June 2019



Swapping decks has never been a favorite. I've always preferred money as a middleman. But for this deck I had to do a little bit of both and I was happy with that, because I didn't want to let this rare beauty slip through my hands.
We have always been fond of the Art Deco or Art Nouveau style and it hurts me that Miriam never got to see this deck. It's one of the highlights of the Italian Art Nouveau decks and rarely seen. In Italy Art Nouveau is called "Stile Liberty" or "Stile Floreale". I guess the latter applies here.

On each of the courts there's a floral design. Sometimes the figure is almost entwined by flowers, on one court only a simple branch is added.

The deck was printed by S.A.I.G.A Armanino from Genoa, in which S.A.I.G.A. stands for Societa Anonima Industrie Grafiche co Affini. According to the black stamp on the ace of hearts the deck was published on August 12, 1910. Probably as Whist No 200, but I can't be sure as our deck didn't have the original box. The brownish Italian tax stamp dates from that time too. In 1910 Armanino was a large printing company, run by Adolfo Armanino. He was one of the two sons of Nicolo Armanino, who started a print shop in Genoa around 1843. Henry, the other son, had already left the company in 1882. Around that time Armanino began to print playing cards, probably instigated by Adolfo, who was always looking for ways to expand the business. There are not many different Armanino decks known and most of them have standard patterns, like a Spanish pattern, an international pattern and some Italian regional patterns. According to the WWPCM site the other known non-standard deck is the "Carte per Signora", which we have acquired exactly 6 years ago. So for that one see our Deck of the Month of June 2013.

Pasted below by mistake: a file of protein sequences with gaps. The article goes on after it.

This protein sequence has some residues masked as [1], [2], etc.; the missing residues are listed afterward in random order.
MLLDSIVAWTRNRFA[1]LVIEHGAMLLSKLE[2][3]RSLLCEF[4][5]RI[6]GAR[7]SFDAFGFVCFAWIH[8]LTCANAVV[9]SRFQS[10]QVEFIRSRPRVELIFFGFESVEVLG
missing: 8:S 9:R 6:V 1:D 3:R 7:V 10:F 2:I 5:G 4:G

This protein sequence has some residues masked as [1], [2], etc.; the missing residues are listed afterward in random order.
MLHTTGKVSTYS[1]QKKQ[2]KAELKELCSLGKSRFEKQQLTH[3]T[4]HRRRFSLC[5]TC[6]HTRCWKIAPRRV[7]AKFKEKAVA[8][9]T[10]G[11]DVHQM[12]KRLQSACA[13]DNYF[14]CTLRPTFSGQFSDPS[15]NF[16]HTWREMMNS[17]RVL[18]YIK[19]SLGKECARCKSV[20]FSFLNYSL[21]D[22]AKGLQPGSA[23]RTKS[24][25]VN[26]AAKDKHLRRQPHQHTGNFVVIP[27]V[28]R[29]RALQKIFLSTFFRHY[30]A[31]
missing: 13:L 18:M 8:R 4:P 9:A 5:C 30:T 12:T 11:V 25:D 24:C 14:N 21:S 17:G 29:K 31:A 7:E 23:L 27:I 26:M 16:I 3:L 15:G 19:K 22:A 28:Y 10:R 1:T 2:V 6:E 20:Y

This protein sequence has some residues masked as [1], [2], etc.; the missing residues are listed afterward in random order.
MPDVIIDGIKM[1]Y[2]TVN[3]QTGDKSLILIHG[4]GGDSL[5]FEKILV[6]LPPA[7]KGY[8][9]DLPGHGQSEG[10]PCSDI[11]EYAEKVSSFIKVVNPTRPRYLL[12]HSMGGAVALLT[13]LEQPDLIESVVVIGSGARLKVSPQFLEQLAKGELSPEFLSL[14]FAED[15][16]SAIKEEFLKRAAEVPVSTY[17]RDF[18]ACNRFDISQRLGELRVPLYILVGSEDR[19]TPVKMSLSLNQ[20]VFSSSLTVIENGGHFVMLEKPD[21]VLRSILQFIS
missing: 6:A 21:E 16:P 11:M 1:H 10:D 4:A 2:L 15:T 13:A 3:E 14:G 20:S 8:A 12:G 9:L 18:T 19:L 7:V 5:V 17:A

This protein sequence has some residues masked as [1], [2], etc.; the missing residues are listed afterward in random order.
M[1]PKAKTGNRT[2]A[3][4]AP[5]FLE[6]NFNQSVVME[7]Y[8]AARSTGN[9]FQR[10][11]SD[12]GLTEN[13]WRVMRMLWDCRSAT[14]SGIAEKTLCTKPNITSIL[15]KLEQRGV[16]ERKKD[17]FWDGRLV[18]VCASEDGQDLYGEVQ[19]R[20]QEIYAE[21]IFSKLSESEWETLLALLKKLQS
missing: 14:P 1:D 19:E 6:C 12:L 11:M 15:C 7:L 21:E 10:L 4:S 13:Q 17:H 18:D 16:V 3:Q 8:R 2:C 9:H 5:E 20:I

This deck here was printed in very fine chromolithography too, but each figure has a visible, strong outline, which is unusual for chromolithographic designs. It's rather used in color lithographic designs. So it must have served a purpose here. I can only think of it as a graphical way of detaching the figure from the floral background design and the flowers in the foreground. 
The aces of Spades, Clubs and Diamonds have the same floral design, but on the ace of Hearts that design lacks the two yellow flowers on both sides. That was probably done to leave more room for the tax stamps, something that the tax office man in charge of stamping must have missed here. The courts have Italian indices.
Well, 'nuff said........ ENJOY!










The deck consists of 52 cards and a joker. Our deck came in a plastic box.

Fortunately our Italian friend Gustavo Orlando-Zon has a deck with the original box......

He also explained that S.A.I.G.A. was not a generic title for companies in the graphic industry, but in fact the new name of the Fratelli Armanino print shop. The "gia" here means "once". The name change took place in 1905 and not 1906.